Maggie (2015) Movie Review “Had A lot of Promise But Couldn’t Deliver”


It feels like not too long ago we got our first look at this little zombie movie called “Maggie” starring the (fading) action star Arnold Schwarzenegger.  A different sort of zombie movie that looked more like a small drama than a big bombastic horror movie.  Never quite seeing Arnold flex his acting chops I  was very interested to see this film.  Really, I think this was the main curiosity of most moviegoers seeing this movie.  We’ve seen a lot of zombie movies in the past decade both on the big and small screen (with some being better than others).  “Maggie” did have some very interesting moments and ideas but the movie’s pace was as slow as the zombies on screen with tedious emotion and a horrendous ending that hinders this movie dearly.   There are pockets here and there of a great film and on screen but it never comes together.

As with any zombie movie we start off in a world where a deadly outbreak has broken out slowly turning the infected into walking zombies ready to feast on human flesh.  In a small mid west town  a young teenage girl is bitten by one of the flesh eaters.  Being kept at home for six weeks with her father before taken to isolation, where her father is determined to protect her from anything that might threaten her.


This is unlike any zombie movie I’ve ever personally seen.  Granted there are tons of zombie themed films that are released every year but most only have enough of a budget to buy DVD and Blu-Ray cases after, let alone a major theatrical release.  Hell, even this film with a major (albeit fading) star barley got a small theatrical and a video on demand release.

This is more a drama that happens to involve a zombie outbreak than a zombie movie that happens to have some drama.   Since the transformation from living to the undead takes a really long time our main characters are decaying right before our very eyes.  Slowly as the traumatic transformation ensues our characters have to learn to deal with it or deal with it improperly.  It’s a nice change of pace from what we’re use to seeing.  The trouble is none of the characters are all that interesting.

I understand what the filmmakers were trying to go for.  In “Maggie” we are suppose to believe this family is just like true to life people, the people who are your neighbors.  But, the trouble is sometimes your neighbors aren’t very interesting and the same could be said for these characters. They feel distant when they should be emotionally close.   I didn’t care to much about their story or what their end result was.  It’s a shame too because Arnold Schwarzenegger was giving it his all and not doing a half bad job at flexing his acting skills.  Yet for me personally watching the film I just couldn’t get into his performance and get involved because I just didn’t care about his character.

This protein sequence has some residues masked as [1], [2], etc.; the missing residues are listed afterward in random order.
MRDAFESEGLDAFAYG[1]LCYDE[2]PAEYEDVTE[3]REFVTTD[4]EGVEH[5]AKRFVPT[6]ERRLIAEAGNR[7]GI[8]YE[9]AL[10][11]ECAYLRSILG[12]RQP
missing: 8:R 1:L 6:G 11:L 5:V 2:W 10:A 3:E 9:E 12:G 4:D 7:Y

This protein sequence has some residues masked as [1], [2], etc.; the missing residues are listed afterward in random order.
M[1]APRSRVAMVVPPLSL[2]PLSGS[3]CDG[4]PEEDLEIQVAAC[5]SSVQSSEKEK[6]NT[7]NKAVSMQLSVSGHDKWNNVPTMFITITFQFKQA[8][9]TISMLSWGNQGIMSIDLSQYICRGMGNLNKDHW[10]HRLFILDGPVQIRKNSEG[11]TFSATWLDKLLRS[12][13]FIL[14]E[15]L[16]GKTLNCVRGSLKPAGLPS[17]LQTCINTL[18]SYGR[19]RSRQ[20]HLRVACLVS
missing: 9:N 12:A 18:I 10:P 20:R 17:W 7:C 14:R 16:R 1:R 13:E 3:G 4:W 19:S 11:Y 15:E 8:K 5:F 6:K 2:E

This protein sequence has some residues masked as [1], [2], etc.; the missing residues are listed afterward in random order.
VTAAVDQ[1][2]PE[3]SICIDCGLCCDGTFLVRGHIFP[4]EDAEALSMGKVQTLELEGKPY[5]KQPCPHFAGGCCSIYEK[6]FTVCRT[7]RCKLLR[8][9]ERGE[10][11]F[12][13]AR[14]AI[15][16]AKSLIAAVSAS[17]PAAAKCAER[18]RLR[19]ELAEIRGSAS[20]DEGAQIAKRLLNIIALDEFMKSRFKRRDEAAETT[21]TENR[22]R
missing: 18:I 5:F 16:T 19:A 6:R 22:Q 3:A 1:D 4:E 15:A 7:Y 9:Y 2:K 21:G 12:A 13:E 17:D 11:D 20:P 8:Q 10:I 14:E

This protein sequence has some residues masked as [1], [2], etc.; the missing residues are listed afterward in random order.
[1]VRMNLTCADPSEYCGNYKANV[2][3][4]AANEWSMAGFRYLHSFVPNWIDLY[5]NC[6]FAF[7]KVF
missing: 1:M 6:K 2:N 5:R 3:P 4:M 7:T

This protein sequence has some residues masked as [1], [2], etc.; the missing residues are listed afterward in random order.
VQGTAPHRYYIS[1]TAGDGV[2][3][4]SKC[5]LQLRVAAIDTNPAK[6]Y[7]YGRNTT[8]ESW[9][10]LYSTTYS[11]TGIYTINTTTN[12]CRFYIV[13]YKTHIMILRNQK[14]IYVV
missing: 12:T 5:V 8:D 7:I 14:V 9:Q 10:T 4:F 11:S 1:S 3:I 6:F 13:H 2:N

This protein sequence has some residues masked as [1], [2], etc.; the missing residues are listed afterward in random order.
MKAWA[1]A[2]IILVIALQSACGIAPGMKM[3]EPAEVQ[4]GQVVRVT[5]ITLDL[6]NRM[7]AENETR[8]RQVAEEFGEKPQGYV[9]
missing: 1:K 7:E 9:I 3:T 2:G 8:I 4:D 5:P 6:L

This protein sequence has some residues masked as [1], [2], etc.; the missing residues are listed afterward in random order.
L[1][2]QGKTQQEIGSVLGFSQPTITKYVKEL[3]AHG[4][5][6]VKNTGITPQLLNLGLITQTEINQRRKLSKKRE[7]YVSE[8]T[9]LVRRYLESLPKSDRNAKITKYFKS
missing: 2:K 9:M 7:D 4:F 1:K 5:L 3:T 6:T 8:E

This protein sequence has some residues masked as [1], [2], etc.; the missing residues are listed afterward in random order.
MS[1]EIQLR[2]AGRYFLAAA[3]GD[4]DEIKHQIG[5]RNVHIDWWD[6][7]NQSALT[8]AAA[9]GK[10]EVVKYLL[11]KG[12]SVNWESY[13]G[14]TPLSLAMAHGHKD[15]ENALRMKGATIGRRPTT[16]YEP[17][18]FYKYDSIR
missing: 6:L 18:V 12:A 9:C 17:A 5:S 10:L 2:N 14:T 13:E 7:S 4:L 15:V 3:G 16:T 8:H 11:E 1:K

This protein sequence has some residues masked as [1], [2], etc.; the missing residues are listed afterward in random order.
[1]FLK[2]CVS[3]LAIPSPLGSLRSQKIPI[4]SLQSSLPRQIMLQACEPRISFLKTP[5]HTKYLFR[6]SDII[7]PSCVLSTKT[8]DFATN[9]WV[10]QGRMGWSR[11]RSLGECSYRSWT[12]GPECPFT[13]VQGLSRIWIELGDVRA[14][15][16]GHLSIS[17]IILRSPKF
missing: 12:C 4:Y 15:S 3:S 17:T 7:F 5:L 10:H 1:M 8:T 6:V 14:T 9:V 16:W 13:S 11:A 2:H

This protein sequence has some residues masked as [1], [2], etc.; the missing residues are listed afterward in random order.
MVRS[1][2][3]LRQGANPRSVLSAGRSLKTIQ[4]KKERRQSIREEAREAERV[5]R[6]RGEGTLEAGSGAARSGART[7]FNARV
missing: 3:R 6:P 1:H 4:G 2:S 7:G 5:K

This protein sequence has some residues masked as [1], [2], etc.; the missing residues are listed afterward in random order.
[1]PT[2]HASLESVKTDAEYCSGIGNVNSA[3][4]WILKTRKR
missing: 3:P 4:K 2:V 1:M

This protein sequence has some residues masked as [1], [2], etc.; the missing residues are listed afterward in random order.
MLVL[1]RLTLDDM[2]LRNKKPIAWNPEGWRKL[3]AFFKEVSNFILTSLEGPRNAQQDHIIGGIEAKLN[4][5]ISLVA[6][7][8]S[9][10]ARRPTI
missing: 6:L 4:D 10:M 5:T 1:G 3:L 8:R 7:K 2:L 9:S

With this zombie movie’s surprising lack of zombies the film tries to overcompensate for its lack of thrills with an overabundance of emotional moments.  Yet most of those moments feels manipulative or contrive.   The movie doesn’t feel like it has any natural emotions.  Instead of the audience feeling emotional natural, the filmmakers have overburden our senses with loud in your face music, slow motion and crying.  It really feels like they are trying way too hard to make us cry to the point where it becomes overbearing.

The most unforgiveable thing about this movie is the ending.  The ending to this film is one of the most maddening and frustrating endings I have seen in a while.  I can buy that this movie doesn’t end in a big barrage of explosions and death and blood and guts.  Yet, this ending gives you almost nothing at all.  Just when the movie was not only starting to get tense but also poetic this just flips a switch and just ends and doesn’t give you anything to go on.  No aftermath, no epilogue or anything….just ends.  It’s not left ambiguous either.  There is a difference between giving the audience too much at the end and giving  nothing at all.  I imagine the filmmakers wanted to avoid doing the generic third act finale with a shootout (or something along those lines).  Yet it in doing that the screenwriters seemed to over correct themselves and go the complete opposite direction which is nothing at all. I harped on the “Tomorrowland” ending but that’s masterful compared to this the “Maggie” ending.


First time director Henry Hobson does show promise with setting the mood and the tone.  Working as a designer for the masterpiece video game “The Last of Us” you can sort of feel that fingerprint all over this film.  The storytelling may be uneven and the characters are stilted and sometimes the camera work is a little wonky but the world was well set up.  Where will he go from here?  We have yet to see but for now “Maggie” doesn’t show the most potential that you could show.

Final Score



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